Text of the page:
The Secret River

by

Kate Grenville

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Guns Symbol Icon

When Thornhill initially decides to purchase a gun, he sees it as an insurance policy that will guarantee his and his family's safety in the wild of New South Wales. When he learns how to fire a gun, however, he learns that although guns do have the potential to do damage and offer protection, they're little more than a symbol of power: in the early 19th century, guns took nearly two minutes to reload, making them ineffective against the Aborigines unless used en masse. This plays out particularly as Thornhill speaks to Sal about "showing the blacks the gun" to send a message: he knows full well that the spears of the Aborigines are far deadlier than his gun, but he plays to Sal's blind trust that the gun will do its job and strike fear in the natives.

Guns Quotes in The Secret River

The The Secret River quotes below all refer to the symbol of Guns. For each quote, you can also see the other characters and themes related to it (each theme is indicated by its own dot and icon, like this one:
Social Order, Hierarchy, and Class Theme Icon
). Note: all page numbers and citation info for the quotes below refer to the Canongate edition of The Secret River published in 2007.
Part 3: A Clearing in the Forest Quotes

Thornhill could not believe he would be able to send a ball of red-hot metal into another body. But being allowed a gun was one of the privileges of a pardon. It was something he had earned, whether he wanted it or not.

Related Characters: William Thornhill
Related Symbols: Guns
Page Number: 131
Explanation and Analysis:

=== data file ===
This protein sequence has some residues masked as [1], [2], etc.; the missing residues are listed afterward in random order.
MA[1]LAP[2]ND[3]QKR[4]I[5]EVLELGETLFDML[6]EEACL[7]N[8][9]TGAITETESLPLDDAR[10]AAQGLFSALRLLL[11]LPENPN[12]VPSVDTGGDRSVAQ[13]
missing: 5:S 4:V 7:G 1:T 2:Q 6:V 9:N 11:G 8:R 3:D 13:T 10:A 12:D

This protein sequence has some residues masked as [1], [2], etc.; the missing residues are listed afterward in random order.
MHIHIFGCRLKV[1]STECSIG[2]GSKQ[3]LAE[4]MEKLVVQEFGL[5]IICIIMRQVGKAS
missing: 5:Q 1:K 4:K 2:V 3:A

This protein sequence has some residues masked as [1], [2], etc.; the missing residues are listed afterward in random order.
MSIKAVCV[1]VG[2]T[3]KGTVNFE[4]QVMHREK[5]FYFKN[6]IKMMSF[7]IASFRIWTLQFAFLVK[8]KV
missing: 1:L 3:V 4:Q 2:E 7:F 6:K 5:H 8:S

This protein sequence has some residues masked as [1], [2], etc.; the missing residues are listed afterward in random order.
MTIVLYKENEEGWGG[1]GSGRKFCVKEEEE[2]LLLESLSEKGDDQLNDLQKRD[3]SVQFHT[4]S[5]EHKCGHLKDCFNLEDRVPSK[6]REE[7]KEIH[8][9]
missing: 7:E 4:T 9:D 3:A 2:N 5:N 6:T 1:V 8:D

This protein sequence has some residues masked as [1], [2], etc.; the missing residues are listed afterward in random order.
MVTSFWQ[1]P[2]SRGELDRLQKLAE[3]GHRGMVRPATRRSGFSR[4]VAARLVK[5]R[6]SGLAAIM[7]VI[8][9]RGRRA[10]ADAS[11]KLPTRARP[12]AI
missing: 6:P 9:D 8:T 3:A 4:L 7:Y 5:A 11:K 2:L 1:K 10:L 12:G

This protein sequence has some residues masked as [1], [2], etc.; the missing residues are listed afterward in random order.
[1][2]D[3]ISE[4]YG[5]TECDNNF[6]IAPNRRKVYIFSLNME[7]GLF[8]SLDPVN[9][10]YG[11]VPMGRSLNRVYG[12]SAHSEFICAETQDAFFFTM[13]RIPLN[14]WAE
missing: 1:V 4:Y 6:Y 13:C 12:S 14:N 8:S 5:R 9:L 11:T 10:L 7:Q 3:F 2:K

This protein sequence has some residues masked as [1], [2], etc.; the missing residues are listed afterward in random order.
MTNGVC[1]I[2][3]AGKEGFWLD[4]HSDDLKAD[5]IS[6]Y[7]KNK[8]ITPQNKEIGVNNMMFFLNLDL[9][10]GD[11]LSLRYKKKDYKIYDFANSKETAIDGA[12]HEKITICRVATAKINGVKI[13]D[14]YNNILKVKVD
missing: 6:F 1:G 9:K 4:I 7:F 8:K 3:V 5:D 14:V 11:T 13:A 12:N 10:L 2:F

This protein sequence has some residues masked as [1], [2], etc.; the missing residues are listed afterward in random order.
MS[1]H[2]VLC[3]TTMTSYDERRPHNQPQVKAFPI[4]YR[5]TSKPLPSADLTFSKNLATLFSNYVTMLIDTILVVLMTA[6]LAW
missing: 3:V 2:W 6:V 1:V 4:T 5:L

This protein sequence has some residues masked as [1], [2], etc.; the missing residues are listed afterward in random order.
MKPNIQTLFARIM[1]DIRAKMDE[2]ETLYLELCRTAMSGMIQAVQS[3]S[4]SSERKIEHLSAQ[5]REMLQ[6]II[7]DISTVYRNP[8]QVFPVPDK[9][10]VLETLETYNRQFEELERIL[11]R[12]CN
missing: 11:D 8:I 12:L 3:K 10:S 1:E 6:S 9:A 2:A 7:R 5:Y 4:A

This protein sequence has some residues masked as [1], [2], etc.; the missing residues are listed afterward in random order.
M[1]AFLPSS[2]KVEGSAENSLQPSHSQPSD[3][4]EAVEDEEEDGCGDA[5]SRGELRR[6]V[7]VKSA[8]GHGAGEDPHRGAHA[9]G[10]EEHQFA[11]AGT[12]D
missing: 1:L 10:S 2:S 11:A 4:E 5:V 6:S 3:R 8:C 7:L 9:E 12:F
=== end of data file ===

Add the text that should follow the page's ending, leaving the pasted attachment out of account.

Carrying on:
He had thought that having a gun would make him feel safe. Why did it not?

Related Characters: William Thornhill, Sal Thornhill
Related Symbols: Guns
Page Number: 138
Explanation and Analysis:
Part 5: Drawing a Line Quotes

He knew, as perhaps they did not, how pointless a thing it was. He could go through the rigmarole of loading it up and squinting along its barrel and firing. But after that, what?

Related Symbols: Guns
Page Number: 246
Explanation and Analysis:
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Guns Symbol Timeline in The Secret River

The timeline below shows where the symbol Guns appears in The Secret River. The colored dots and icons indicate which themes are associated with that appearance.
Part 3: A Clearing in the Forest
Social Order, Hierarchy, and Class Theme Icon
Language, Literacy, and Storytelling Theme Icon
Justice and Consequences Theme Icon
...eat them, and Thornhill assures him that he won't let them. He glances at the gun wrapped in canvas. He'd bought it from a man in Sydney and when the man... (full context)
Social Order, Hierarchy, and Class Theme Icon
Home and the Immigrant Experience Theme Icon
The family huddles close around the fire as night falls. Before sunset, Thornhill loads the gun. He wonders why it doesn't make him feel safe to have it. Thornhill studies the... (full context)
Part 4: A Hundred Acres
Colonialism and Violence Theme Icon
Language, Literacy, and Storytelling Theme Icon
Justice and Consequences Theme Icon
...of a dog and a child crying, and Willie tells his father to get the gun. They go to the hut where Sal gives Thornhill a bag of food and tobacco.... (full context)
Social Order, Hierarchy, and Class Theme Icon
Colonialism and Violence Theme Icon
Language, Literacy, and Storytelling Theme Icon
...like he's hosting these men and greets them loudly, though he wishes he had his gun. The men approach him, and the old man Thornhill once slapped comes right up, touches... (full context)
Colonialism and Violence Theme Icon
Justice and Consequences Theme Icon
...is proud of having struck a deal and tells Thornhill that there's no need for guns or whips to deal with the natives. (full context)